Dosso Dossi. Part 1 – The Constabili Polyptych

In my last blog I looked at the lives of two American landscape artists, Marion and Elmer Wachtel and for many people outside of America these painters may have been completely unknown.  Today in my blog I want to introduce you to a great painter who may also be unfamiliar to many.  Today let me introduce you to the Italian High Renaissance painter Giovanni di Niccolò de Luteri who became known as Dosso Dossi.

The Constabili Polyptych
The Constabili Polyptych

Dossi was born in St Giovanni del Dosso, which is a small village thirty kilometres south west of Mantua.  His actual birth date is something of a mystery with various historical documents and biographers disagreeing, albeit a consensus of opinions puts it at around 1487.  His early upbringing is also somewhat shrouded in mystery.  However we do know Dossi had a younger brother, Battista, who was also a painter but said to be not as talented as his older brother.  We also know that his father, Niccolò de Luteri, was a native of Trentino, an autonomous northern province of Italy, close to the Austro-Italian border.  His father was a member of the Ferrara court of Duke Ercole I d’Este the Duke of Ferrara and later, after his death in 1505, his son Duke Alfonso I d’Este, the Duke of Ferrara.  His role was that of a spenditore, a bursar or land agent for the court and it was the name of the Duke’s property, Villa Dossi, which lent its name to his two sons.

Portrait of Alfonso I by Dosso Dossi (c.1530)
Portrait of Alfonso I by Dosso Dossi (c.1530)

There is much conjecture about Dossi’s early training.  Giorgio Vasari believed Dossi studied under Lorenzo Costa in Ferrara whilst others say he studied in Venice.  Dossi’s seventeenth century biographer, the priest, poet and writer, Girolamo Bruffaldi, wrote in his 1704 book Vite de’ pittori e scultori ferraresi (Biogrpahy of Ferrara artists) that Dossi studied in Rome and Venice.   Records show that Dossi was working for the House of Gonzaga in Mantua in 1512 and two years later was working as a court painter in Ferrara at the court of Alfonso I d’Este, and later his son Ercole II d’Este.  As a court painter Dossi’s time would have been spent decorating the private residences of the Court with large frescoes and paintings, often detailing historical or mythological themes.  Court painters of the Renaissance, like Dossi, would have been asked to provide designs for elaborate tapestries and conjure up theatrical sets and backdrops.  There would have been many portraiture commissions to carry out featuring the Duke and his family as well as portraits of the family members of the wealthy courtiers.

In his early days at court Dossi was sent by the Duke to Venice, Florence and Mantua.  The Duke also sanctioned Dossi and his brother Battista to produce altarpieces and secular works for the local nobility and princely patrons, such as the Duke of Urbino and Cardinal Bernado Bles the prince-bishop of Trent.

Portrait of a Man in a Fur Collar (Antonio Constabili) by Dosso Dossi (c.1520)
Portrait of a Man in a Fur Collar (Antonio Constabili) by Dosso Dossi (c.1520)

One of Dossi’s first tasks as a court painter was a collaboration with the painter, Benvenuto Tisi, known as il Garofalo.  Garofalo, who had been living in Rome, where he had once studied under Raphael, received an invitation to come to Ferrara and complete a commission from the Duke of Ferrara to decorate a small chapel.  On completion of the commission he was approached by Antonio Costabili to decorate an altarpiece.  Antonio Costabili was a Ferrarese soldier, nobleman and diplomat and prominent figure at the court of Alphonso I and was a leading patron of the arts.  The commission taken on by Garofalo and Dossi was the polyptych, which became known as the Costabili Polyptych.  It was for the high altar, which stood at the rear of the chancel, raised above the choir stalls of the Augustinian church of Sant’ Andrea in Ferrara, which was home to the Ordo Eremitarum Sancti Augustini, the order of the Augustinian Hermit monks.   This was an order of monks accepted into the Roman Catholic family by Pope Alexander IV in 1256.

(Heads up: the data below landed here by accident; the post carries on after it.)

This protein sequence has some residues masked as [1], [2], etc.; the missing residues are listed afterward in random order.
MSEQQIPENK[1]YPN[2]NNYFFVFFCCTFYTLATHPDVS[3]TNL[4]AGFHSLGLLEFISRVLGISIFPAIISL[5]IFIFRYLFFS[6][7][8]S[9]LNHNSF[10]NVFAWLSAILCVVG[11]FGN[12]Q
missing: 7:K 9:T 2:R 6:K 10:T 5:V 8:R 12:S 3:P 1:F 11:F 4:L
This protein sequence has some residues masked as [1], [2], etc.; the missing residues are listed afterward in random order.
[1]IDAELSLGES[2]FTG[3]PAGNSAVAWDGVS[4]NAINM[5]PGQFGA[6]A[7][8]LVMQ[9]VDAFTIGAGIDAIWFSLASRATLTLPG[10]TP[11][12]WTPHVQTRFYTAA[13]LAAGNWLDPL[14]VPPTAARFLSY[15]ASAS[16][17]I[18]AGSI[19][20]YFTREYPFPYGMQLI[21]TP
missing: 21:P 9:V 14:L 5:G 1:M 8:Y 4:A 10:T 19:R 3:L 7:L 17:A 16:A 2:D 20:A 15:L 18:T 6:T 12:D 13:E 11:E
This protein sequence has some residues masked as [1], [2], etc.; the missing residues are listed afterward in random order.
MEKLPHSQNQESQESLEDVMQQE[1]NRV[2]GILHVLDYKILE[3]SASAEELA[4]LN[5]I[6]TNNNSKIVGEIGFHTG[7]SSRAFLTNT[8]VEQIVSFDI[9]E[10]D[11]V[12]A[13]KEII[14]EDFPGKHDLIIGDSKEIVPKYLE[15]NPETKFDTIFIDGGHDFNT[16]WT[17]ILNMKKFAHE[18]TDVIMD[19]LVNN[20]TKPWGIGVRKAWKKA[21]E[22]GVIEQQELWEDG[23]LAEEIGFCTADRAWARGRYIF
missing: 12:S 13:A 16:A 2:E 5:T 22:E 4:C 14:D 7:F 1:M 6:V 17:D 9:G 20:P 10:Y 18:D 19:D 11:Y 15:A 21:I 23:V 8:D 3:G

The completion date of this magnificent work is contested by art historians but one clue as to the date is that Vasari wrote that the polyptych was completed prior to the death of Raphael and he died in 1520.  It should be remembered that Vasari, on two occasions, met with Garofalo in the 1540’s and therefore should have had accurate knowledge with regards the completion date of the altarpiece.  Others narrow down the completion date to around 1514.

Constabili Polyptych in the Pinacoteca Nazionale of Ferrara
Constabili Polyptych in the Pinacoteca Nazionale of Ferrara

The altarpiece is now housed in the Pinacoteca Nazionale of Ferrara.  The paintings are still in the original altarpiece’s wooden frame but there has been much work on reconstructing it as it was badly damaged during World War II.  The altarpiece measures 31ft 6 inches high and 19 feet wide (9.6 x 5.8m).

Central Panel of the polyptych
Central Panel of the polyptych

The main central panel measures 174 inches x 96 inches (474 x 262cms) and features the Virgin Mary enthroned with the Christ Child.  Alongside her throne, on the right, is the infant Saint John the Baptist.

Angels and spiritelli
Angels and spiritelli

Above the throne, on either side there are angels and spiritelli.

John the Evangelist
John the Evangelist